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What to Know About Dental Antibiotic Prophylaxis Dosage

Source: Debbie Goff Pharm D, Julie E Mangino MD, the Ohio State University Wexner Medical Center


Don’t Use Clindamycin

The American Dental Association and American Heart Association no longer recommend the antibiotic clindamycin for dental prophylaxis or therapeutic use.

It has a black box warning for C. difficile diarrhea because the risk is high and there have been dental lawsuits.


What Should You Use Instead?

Your options include:

1. Give azithromycin 500 mg PO or IV one time (prophylaxis), then 250 mg once daily for four days (therapeutic). Don’t give for more than five days because five days’ dosage has the effectiveness of 10 days’ dosage.

2. Prescribe doxycycline 100 mg PO or IV one time (prophylaxis), then 100 mg BID for five days (therapeutic).

3. Give cephalexin 2 grams PO one time for prophylaxis (but not if there’s a history of anaphylaxis or hives).


Longer Use of Antibiotics Doesn’t Equal Better Care

Use shorter courses (three to five days), not seven to 10 days. No current dental data supports that seven to 10 days gives better outcomes.

Every additional day increases the risk of antibiotic resistance and C. difficile diarrhea.

Prescriptions for more than five days should be the exception, not the rule.


Should You Prescribe Antibiotics for Pain and Swelling?

The JADA Nov 2019 ADA guideline on antibiotic use for pain and swelling says that:

  • If patients have pain only, don’t prescribe antibiotics.

  • If they have pain and swelling, prescribe amoxicillin 500 mg TID for three to five days. Reevaluate in three days with a phone call. Instruct patients to stop using antibiotics 24 hours after their symptoms resolve.

“Coastal Periodontics didn’t just treat me as a client fixing his gum disease but they also treat me like part of the family. When Dr Tredicnick works on you, there’s no anxiety, she always make sure you’re feeling good. In 3 words: Caring, Professional, Excellent”

– Jeffrey Bendit

Amoxicillin Is Recommended

Amoxicillin 500 mg TID or 875 mg BID is the first line antibiotic for all dental procedures. It is better tolerated than penicillin and BID/TID dosing has better compliance than QID.

If amoxicillin fails, add metronidazole 500 mg TID or switch to Augmentin (amoxicillin/clavulanate) 875 mg BID.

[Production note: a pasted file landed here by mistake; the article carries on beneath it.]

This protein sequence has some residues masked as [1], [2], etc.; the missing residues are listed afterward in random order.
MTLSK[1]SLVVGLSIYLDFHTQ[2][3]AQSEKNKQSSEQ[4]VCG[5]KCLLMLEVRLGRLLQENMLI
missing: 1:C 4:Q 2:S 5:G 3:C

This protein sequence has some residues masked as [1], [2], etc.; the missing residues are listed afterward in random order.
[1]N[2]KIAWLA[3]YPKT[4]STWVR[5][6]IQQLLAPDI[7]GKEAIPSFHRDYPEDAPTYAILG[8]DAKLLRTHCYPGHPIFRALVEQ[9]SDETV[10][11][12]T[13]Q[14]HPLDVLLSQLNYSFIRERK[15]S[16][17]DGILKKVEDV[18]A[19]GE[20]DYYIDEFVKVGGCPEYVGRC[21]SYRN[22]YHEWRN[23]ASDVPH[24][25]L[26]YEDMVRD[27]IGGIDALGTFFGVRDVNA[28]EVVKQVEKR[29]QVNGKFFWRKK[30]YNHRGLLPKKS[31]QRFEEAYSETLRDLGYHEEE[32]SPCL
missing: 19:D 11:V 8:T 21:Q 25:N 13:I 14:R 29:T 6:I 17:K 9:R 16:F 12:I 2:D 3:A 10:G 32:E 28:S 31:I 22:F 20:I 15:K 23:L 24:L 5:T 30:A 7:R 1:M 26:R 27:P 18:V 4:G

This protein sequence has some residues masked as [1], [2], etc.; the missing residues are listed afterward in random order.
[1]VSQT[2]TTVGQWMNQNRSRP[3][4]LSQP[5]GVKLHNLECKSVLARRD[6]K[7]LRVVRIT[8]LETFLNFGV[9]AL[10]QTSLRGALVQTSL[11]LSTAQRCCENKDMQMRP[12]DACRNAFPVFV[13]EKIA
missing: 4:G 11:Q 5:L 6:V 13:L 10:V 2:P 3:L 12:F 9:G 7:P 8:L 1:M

Other Dental Antibiotic Prophylaxis Dosage Recommendations

Patients should never take metronidazole (Flagyl) 500 mg TID alone. It only offers anaerobic coverage and no oral strep coverage. It can cause peripheral neuropathy, likely related to duration.

Penicillin-allergic patients can take azithromycin 500 mg day one, then 250 mg daily for four days (Zpac) or 500 mg daily for three days. Do not prescribe for more than five days. It can cause arrhythmia, which is potentially fatal.

Cephalexin (Keflex) 500 mg q eight hours is not a first-line antibiotic unless the patient has a penicillin (non-anaphylaxis or hives) allergy.

Do not use ciprofloxacin, levofloxacin, moxifloxacin because of four black box warnings for tendon ruptures/tendinitis, peripheral neuropathy, CNS effects and exacerbation of myasthenia gravis, and aortic aneurysm/dissection.

Antibiotic Prophylaxis for Patients with Infective Endocarditis (IE)

Patients with a previous episode of IE or who have prosthetic valves/materials must receive antibiotic prophylaxis. Certain patients with congenital heart disease and/or cardiac transplant recipients likely need antibiotic prophylaxis. Discuss this with the cardiologist.

Review your screening forms to make sure you ask whether your patient has a history of IE. A recent lawsuit stated that on a patient’s medical history form “next to heart disease, she checked yes and wrote in ‘IE.'” Dental staff didn’t recognize the term IE and cleaned her teeth without antibiotic prophylaxis. She developed IE and she sued the dentist.

Antibiotic Prophylaxis for Dental Patients with Total Joint Replacements

The 2020 ADA/AAOS guide states after one year, prophylaxis is rarely needed. Less than 10% of prosthetic joint infections are caused by oral strep species.

The American Academy of Orthopedic Surgeons provides a care decision-making tree to determine whether a patient needs prophylactic antibiotics.

Many orthopedic surgeons still recommend lifelong antibiotic prophylaxis before dental work, and this is not correct. Your responsibility is to inform your patients of the updated ADA/AAOS information.

The ADA advises that the orthopedic surgeon should write the prescription.

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